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Strings, Arrays and Pointers
A string is really an array of characters. It is stored at some place the memory and is given an end marker which standard library functions can recognize as being the end of the string. The end marker is called the zero (or NULL) byte because it is just a byte which contains the value zero: \0. Programs rarely gets to see this end marker as most functions which handle strings use it or add it automatically.
Strings can be declared in two main ways; one of these is as an array of characters, the other is as a pointer to some pre-assigned array. Perhaps the simplest way of seeing how C stores arrays is to give an extreme example which would probably never be used in practice. Think of how a string called string might be used to to store the message "Tedious!". The fact that a string is an array of characters might lead you to write something like:
#define LENGTH 9;

main ()

{ char string[LENGTH];

string[0] = 'T';
string[1] = 'e';
string[2] = 'd';
string[3] = 'i';
string[4] = 'o';
string[5] = 'u';
string[6] = 's';
string[7] = '!';
string[8] = '\0';

printf ("%s", string);

This method of handling strings is perfectly acceptable, if there is time to waste, but it is so laborious that C provides a special initialization service for strings, which bypasses the need to assign every single character with a new assignment!. There are six ways of assigning constant strings to arrays. (A constant string is one which is actually typed into the program, not one which in typed in by the user.) They are written into a short compilable program below. The explanation follows.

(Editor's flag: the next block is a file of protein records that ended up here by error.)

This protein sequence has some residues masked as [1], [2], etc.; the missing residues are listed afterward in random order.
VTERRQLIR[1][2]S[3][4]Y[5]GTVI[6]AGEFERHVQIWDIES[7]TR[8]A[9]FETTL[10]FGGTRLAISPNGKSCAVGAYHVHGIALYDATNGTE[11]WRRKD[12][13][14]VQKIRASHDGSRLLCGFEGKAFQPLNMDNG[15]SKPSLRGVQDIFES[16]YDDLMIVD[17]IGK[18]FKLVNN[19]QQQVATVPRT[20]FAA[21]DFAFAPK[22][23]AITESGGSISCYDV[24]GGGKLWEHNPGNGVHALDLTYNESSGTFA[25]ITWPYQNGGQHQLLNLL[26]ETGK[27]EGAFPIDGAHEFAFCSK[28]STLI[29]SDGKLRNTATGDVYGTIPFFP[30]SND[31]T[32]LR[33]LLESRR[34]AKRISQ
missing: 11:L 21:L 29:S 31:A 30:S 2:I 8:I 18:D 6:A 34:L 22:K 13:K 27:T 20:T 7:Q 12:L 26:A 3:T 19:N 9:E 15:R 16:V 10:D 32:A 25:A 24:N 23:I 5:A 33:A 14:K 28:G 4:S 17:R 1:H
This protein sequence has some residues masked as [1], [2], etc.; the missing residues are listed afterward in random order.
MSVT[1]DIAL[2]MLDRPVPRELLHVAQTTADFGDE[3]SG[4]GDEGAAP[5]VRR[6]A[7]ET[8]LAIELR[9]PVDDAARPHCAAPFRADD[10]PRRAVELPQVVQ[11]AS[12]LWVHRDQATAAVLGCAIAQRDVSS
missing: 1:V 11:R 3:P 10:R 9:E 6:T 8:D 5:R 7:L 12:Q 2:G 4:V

/*                                                        */
/* String Initialization                                  */
/*                                                        */

char *global_string1 = "A string declared as a pointer";

char  global_string2[] = "Declared as an array";

main ()

{ char *auto_string = "initializer...";

  static char *stat_strng = "initializer...";

  static char statarraystr[] = "initializer....";

/* char arraystr[] = "initializer....";  IS ILLEGAL! */
/* This is because the array is an "auto" type       */
/* which cannot be preinitialized, but...            */

  char arraystr[20];

printf ("%s %s", global_string1, global_string2);
printf ("%s %s %s", auto_string, stat_strng, statarraystr);

               /* end */

The details of what goes on with strings can be difficult to get to grips with. It is a good idea to get revise pointers and arrays before reading the explanations below. Notice the diagrams too: they are probably more helpful than words.

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